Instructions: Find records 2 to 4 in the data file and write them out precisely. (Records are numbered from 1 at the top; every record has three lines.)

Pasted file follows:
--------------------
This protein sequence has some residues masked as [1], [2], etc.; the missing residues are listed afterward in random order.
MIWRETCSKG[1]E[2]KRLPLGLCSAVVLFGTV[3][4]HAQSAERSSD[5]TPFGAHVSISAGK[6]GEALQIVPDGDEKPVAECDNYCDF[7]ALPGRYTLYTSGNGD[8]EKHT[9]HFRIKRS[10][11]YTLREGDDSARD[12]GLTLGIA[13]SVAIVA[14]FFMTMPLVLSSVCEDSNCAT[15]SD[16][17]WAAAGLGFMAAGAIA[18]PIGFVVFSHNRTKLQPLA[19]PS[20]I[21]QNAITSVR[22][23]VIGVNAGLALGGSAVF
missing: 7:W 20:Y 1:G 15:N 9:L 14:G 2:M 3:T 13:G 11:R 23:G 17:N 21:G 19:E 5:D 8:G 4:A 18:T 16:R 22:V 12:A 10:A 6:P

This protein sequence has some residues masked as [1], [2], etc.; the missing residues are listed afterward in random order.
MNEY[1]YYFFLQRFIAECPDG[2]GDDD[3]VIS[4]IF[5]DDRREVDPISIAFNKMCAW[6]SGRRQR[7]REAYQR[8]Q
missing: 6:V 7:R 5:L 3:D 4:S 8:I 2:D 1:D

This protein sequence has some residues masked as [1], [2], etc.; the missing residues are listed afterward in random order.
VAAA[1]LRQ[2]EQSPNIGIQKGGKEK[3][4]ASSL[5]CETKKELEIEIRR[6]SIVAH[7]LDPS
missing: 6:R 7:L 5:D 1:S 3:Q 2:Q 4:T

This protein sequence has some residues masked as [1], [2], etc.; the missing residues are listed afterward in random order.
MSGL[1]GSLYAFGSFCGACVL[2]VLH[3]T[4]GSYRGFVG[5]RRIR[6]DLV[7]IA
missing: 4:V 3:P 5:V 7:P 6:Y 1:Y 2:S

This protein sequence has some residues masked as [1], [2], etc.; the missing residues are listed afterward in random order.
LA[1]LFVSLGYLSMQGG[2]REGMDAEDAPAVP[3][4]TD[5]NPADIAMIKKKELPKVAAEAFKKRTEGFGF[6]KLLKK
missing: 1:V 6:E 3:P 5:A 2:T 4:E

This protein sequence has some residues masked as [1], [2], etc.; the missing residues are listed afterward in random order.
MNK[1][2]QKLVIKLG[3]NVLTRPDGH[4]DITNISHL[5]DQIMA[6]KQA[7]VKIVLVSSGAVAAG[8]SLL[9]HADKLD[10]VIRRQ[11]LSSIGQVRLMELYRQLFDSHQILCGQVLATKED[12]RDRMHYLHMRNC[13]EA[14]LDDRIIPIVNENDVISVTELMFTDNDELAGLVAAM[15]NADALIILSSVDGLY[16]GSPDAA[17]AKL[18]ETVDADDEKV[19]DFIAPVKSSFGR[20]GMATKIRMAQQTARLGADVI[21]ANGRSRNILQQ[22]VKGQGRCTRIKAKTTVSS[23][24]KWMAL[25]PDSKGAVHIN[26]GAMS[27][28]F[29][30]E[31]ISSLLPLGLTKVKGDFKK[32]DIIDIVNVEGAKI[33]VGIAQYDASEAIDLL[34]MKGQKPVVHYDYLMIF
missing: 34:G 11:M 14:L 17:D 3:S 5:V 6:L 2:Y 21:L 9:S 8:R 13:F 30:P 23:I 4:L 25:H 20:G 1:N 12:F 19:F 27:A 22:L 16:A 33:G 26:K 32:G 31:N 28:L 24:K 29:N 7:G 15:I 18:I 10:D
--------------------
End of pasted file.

This protein sequence has some residues masked as [1], [2], etc.; the missing residues are listed afterward in random order.
MNEY[1]YYFFLQRFIAECPDG[2]GDDD[3]VIS[4]IF[5]DDRREVDPISIAFNKMCAW[6]SGRRQR[7]REAYQR[8]Q
missing: 6:V 7:R 5:L 3:D 4:S 8:I 2:D 1:D

This protein sequence has some residues masked as [1], [2], etc.; the missing residues are listed afterward in random order.
VAAA[1]LRQ[2]EQSPNIGIQKGGKEK[3][4]ASSL[5]CETKKELEIEIRR[6]SIVAH[7]LDPS
missing: 6:R 7:L 5:D 1:S 3:Q 2:Q 4:T

This protein sequence has some residues masked as [1], [2], etc.; the missing residues are listed afterward in random order.
MSGL[1]GSLYAFGSFCGACVL[2]VLH[3]T[4]GSYRGFVG[5]RRIR[6]DLV[7]IA
missing: 4:V 3:P 5:V 7:P 6:Y 1:Y 2:S